An e-mail message believed to be from the kidnappers of an American Journalist in Pakistan says the deadline for his execution has been extended. The kidnappers of Wall Street Journal reporter Daniel Pearl had threatened to kill him Thursday if the United States did not meet a series of demands including better treatment of terror suspects being held at the U.S. naval base in Cuba. The extension of the deadline follows an emotional appeal by The Wall Street Journal, which pleaded with the kidnappers to release the reporter, saying his killing would achieve nothing.
Pakistani and U.S. officials say they are taking seriously the death threat against Wall Street Journal reporter Daniel Pearl. They believe the electronic message is from the abductors because it includes two more pictures of the journalist.
Pakistan's government says it is making every effort possible for the recovery of the American journalist.
Government spokesman Major-General Rashid Qureshi says there has been progress in the investigation. He accuses neighboring India of being behind the kidnapping to 'defame Pakistan'. "I cannot go into the amount of details because of jeopardizing the investigation," he said. "However, what I can say at this stage is that there is an Indian linkage in this. It is very, very unfortunate." Indian officials have denied the allegations calling them ridiculous.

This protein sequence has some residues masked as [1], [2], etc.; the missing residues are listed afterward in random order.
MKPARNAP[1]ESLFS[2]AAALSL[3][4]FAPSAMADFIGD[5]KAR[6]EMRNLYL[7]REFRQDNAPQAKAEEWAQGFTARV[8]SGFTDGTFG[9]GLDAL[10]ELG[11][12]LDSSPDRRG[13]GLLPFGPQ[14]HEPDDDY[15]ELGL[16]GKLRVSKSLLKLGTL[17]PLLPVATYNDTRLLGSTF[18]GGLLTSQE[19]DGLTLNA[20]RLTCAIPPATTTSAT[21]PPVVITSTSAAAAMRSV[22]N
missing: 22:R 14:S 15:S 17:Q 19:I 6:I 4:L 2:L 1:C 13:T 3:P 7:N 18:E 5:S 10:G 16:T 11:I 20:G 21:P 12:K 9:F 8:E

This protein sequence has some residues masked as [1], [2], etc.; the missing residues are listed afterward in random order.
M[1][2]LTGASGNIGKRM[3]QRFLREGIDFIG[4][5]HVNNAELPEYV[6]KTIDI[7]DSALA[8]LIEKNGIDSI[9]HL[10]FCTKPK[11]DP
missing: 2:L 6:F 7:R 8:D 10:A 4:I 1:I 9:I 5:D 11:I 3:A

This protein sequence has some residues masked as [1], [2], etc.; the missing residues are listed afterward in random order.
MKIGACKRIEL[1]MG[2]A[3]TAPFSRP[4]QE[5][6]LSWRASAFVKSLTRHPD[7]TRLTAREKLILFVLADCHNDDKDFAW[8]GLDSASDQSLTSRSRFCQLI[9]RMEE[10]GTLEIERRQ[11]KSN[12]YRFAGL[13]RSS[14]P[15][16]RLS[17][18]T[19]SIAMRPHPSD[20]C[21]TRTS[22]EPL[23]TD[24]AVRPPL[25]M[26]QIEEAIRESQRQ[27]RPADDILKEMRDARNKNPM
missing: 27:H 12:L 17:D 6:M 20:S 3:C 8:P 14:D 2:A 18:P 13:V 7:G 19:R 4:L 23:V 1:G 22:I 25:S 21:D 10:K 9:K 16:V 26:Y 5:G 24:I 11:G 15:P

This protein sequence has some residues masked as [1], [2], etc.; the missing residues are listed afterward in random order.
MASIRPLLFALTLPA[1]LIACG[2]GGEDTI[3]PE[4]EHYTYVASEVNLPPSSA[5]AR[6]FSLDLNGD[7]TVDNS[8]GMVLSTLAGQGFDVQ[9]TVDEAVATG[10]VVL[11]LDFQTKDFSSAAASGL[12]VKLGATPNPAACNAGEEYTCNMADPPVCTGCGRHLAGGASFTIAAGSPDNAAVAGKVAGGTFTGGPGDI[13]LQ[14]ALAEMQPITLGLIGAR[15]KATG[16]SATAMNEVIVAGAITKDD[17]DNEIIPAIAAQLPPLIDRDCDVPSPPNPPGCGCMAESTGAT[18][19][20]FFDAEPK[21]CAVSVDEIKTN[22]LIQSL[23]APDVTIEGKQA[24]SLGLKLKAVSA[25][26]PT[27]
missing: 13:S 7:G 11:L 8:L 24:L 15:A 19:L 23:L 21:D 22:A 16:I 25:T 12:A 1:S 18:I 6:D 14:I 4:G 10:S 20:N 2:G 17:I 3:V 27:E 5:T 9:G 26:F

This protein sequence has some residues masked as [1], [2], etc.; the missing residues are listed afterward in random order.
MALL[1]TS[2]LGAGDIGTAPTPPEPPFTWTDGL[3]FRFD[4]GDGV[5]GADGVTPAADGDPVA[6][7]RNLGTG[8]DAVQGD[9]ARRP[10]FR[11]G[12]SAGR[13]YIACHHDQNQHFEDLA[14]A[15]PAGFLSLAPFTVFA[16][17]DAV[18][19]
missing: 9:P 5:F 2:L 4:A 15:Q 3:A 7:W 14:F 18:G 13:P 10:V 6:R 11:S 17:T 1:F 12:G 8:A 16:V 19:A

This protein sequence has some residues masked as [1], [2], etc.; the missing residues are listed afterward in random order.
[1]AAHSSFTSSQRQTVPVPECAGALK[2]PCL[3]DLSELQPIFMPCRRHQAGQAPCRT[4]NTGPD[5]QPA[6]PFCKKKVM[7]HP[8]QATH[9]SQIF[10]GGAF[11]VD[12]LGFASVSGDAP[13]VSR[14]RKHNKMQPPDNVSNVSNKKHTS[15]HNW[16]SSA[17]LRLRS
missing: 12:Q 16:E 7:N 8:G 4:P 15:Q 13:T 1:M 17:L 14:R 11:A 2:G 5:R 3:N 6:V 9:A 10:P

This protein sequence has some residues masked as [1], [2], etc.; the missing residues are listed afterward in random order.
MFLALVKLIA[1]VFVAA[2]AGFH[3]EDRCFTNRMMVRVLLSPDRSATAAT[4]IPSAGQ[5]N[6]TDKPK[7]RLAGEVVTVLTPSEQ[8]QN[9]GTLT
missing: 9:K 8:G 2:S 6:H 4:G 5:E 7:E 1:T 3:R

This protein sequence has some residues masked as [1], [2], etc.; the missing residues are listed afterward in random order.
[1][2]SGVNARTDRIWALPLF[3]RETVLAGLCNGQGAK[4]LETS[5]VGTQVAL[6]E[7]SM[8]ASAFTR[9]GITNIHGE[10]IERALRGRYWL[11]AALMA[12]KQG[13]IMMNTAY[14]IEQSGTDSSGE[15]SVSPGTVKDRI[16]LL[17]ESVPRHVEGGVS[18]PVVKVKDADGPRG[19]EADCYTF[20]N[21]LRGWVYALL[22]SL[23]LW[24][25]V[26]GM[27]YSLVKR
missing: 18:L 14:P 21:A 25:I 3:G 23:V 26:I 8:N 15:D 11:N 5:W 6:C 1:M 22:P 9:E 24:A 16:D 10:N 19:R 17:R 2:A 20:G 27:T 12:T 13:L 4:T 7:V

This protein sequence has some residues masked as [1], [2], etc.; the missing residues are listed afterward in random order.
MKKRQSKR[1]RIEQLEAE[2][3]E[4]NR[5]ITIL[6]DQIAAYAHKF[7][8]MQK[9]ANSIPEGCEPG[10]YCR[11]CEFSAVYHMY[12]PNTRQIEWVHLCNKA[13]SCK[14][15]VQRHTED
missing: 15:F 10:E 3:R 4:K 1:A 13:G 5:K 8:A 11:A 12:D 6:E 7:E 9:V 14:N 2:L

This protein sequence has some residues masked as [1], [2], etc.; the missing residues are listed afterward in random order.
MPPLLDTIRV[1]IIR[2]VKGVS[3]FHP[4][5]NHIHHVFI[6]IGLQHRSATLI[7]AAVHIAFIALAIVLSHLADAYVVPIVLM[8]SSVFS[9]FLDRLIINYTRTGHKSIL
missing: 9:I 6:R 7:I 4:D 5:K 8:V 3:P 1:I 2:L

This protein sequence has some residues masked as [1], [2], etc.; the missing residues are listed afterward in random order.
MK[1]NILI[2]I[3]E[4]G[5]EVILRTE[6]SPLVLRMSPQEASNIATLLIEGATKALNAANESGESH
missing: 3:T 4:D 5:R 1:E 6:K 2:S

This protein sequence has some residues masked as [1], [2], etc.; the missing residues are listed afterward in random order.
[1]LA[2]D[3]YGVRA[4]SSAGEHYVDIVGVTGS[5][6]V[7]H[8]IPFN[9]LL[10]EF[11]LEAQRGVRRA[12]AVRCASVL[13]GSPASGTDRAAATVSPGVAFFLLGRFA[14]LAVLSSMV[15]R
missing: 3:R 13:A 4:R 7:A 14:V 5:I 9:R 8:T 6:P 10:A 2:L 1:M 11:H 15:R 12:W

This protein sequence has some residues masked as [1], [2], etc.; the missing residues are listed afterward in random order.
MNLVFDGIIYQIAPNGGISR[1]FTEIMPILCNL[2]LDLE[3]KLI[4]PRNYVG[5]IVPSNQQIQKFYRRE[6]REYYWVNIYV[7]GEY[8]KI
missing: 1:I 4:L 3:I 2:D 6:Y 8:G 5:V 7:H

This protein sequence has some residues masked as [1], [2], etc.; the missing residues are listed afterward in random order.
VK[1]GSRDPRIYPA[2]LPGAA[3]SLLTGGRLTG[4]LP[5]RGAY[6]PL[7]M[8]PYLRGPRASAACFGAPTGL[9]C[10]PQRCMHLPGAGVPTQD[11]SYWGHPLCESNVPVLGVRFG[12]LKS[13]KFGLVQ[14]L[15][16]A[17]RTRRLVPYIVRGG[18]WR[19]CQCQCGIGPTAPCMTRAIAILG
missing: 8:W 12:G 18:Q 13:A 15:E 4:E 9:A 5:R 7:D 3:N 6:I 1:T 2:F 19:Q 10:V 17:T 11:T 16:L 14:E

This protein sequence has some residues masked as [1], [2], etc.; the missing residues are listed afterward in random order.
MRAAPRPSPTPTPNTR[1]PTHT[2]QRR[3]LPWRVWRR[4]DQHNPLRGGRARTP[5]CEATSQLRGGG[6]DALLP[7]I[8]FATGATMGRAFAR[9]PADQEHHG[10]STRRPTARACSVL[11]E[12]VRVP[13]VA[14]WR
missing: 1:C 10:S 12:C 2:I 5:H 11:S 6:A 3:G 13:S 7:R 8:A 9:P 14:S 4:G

The Wall Street Journal reporter is based in the Indian city of Bombay. He disappeared a week ago in the southern Pakistani city of Karachi while trying to arrange an interview with an Islamic leader, Mubarak Ali Shah Gilani.
Mr. Gilani allegedly is linked to terror suspect Osama bin Laden's al-Qaida network. Pakistani spokesman Rashid Qureshi says he was arrested Wednesday and is being interrogated. "He has been taken into custody," explained Mr. Qureshi. "He is part of the investigation and there are leads that have come out of that. I will not be able to go into details because we do not want anyone involved in this case to be alerted."
Mr. Pearl's kidnappers are said to be members of a previously unknown militant Islamic group. They are now accusing him of being a spy for Israel. But in an earlier message the group alleged Mr. Pearl was working for Central Intelligence Agency.
The Wall Street Journal and American officials say Mr. Pearl is not a spy for anyone.
The kidnappers have also threatened other American journalists in Pakistan if the United States does not meet its demands. They include the return of any Pakistani nationals, among the al-Qaida prisoners held by the United States, to face trial in Pakistan.
The State Department has renewed its warning to American citizens not to travel to Pakistan.